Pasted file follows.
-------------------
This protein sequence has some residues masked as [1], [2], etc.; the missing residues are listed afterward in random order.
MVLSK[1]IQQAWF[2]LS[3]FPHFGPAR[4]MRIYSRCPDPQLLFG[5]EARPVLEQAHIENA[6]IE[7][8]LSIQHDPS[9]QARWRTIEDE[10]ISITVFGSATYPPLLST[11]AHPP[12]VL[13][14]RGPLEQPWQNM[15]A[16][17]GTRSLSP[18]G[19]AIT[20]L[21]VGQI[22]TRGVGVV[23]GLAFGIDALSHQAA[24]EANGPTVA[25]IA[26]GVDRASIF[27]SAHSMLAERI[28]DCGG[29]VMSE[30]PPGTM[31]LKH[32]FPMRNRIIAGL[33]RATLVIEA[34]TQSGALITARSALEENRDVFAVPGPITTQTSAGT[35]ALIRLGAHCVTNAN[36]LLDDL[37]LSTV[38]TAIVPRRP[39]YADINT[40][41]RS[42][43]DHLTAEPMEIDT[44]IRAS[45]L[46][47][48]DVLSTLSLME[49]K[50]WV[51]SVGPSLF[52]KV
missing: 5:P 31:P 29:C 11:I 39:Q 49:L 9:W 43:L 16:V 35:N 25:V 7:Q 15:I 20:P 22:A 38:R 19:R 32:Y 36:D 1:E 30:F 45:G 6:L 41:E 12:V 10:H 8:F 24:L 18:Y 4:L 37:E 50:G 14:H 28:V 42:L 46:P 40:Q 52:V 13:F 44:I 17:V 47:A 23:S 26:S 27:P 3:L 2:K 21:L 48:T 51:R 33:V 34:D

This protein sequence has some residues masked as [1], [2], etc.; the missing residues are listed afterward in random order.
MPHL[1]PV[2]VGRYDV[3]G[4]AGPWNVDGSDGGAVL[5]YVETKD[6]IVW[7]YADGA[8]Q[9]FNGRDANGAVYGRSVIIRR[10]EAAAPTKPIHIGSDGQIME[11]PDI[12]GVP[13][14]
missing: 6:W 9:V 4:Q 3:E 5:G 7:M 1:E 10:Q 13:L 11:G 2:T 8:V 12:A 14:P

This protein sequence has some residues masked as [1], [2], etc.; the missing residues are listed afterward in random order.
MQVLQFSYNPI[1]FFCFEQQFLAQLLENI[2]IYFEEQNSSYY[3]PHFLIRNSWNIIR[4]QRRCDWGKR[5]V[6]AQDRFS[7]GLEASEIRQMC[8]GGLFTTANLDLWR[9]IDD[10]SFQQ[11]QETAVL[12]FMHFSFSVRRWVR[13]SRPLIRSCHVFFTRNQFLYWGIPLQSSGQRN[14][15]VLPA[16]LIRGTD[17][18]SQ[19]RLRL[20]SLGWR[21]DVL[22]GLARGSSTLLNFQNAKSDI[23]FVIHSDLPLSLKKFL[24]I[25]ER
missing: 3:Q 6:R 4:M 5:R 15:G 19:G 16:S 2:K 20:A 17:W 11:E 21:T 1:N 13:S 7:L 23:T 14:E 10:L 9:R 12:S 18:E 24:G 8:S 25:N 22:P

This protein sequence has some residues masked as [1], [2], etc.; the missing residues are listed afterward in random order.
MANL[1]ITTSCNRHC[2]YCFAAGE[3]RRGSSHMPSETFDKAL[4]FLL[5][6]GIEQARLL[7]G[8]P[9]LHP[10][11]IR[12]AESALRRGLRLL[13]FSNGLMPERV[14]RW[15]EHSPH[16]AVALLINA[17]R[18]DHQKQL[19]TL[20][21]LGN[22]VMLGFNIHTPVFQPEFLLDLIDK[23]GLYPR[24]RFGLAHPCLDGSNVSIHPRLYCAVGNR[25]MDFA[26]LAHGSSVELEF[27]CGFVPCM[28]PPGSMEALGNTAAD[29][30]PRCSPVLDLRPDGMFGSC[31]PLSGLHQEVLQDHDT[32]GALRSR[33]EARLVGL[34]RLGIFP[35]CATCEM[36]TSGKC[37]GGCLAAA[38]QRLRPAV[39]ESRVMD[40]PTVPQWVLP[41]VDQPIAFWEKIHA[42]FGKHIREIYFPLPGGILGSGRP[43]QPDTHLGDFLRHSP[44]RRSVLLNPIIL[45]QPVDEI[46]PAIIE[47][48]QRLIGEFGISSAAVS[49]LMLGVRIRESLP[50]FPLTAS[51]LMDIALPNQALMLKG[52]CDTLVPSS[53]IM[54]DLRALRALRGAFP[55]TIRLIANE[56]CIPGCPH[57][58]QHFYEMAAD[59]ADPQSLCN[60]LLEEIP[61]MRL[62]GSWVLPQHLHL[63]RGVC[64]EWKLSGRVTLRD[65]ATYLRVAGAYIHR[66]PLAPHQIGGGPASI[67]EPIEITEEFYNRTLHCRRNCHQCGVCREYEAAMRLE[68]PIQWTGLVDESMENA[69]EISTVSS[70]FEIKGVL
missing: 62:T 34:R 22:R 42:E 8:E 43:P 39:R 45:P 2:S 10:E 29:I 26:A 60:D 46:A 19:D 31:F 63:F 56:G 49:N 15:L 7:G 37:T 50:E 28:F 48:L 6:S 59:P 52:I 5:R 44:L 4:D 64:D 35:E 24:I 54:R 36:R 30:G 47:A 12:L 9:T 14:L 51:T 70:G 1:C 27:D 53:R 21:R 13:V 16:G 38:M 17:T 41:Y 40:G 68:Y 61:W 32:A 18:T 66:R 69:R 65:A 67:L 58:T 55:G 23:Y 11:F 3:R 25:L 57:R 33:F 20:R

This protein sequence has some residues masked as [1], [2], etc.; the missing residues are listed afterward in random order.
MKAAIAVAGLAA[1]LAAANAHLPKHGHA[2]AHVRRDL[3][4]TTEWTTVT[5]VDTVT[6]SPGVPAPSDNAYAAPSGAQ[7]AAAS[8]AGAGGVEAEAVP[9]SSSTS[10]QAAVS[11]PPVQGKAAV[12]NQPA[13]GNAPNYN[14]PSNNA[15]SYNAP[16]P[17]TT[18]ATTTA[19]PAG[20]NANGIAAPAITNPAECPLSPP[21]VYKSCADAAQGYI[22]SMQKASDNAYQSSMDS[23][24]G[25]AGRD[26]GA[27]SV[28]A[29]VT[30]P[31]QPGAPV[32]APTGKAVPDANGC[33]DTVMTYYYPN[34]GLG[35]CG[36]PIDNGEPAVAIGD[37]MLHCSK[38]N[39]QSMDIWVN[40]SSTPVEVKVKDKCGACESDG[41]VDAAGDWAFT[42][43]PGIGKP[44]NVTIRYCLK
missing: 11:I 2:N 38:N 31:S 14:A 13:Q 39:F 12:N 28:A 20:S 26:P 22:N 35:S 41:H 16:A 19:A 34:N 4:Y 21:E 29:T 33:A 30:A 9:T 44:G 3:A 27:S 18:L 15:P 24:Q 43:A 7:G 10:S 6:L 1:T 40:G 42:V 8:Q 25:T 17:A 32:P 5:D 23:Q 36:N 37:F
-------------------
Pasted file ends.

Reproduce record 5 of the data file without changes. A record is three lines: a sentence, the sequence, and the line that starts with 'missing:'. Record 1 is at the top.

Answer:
This protein sequence has some residues masked as [1], [2], etc.; the missing residues are listed afterward in random order.
MKAAIAVAGLAA[1]LAAANAHLPKHGHA[2]AHVRRDL[3][4]TTEWTTVT[5]VDTVT[6]SPGVPAPSDNAYAAPSGAQ[7]AAAS[8]AGAGGVEAEAVP[9]SSSTS[10]QAAVS[11]PPVQGKAAV[12]NQPA[13]GNAPNYN[14]PSNNA[15]SYNAP[16]P[17]TT[18]ATTTA[19]PAG[20]NANGIAAPAITNPAECPLSPP[21]VYKSCADAAQGYI[22]SMQKASDNAYQSSMDS[23][24]G[25]AGRD[26]GA[27]SV[28]A[29]VT[30]P[31]QPGAPV[32]APTGKAVPDANGC[33]DTVMTYYYPN[34]GLG[35]CG[36]PIDNGEPAVAIGD[37]MLHCSK[38]N[39]QSMDIWVN[40]SSTPVEVKVKDKCGACESDG[41]VDAAGDWAFT[42][43]PGIGKP[44]NVTIRYCLK
missing: 11:I 2:N 38:N 31:S 14:A 13:Q 39:F 12:N 28:A 20:S 26:P 22:N 35:S 41:H 16:A 19:A 34:N 4:Y 21:E 29:T 33:A 30:A 9:T 44:G 3:A 27:S 18:L 15:P 24:Q 43:A 7:G 10:S 6:L 1:T 40:G 42:V 8:Q 25:T 17:A 32:P 5:D 23:Q 36:N 37:F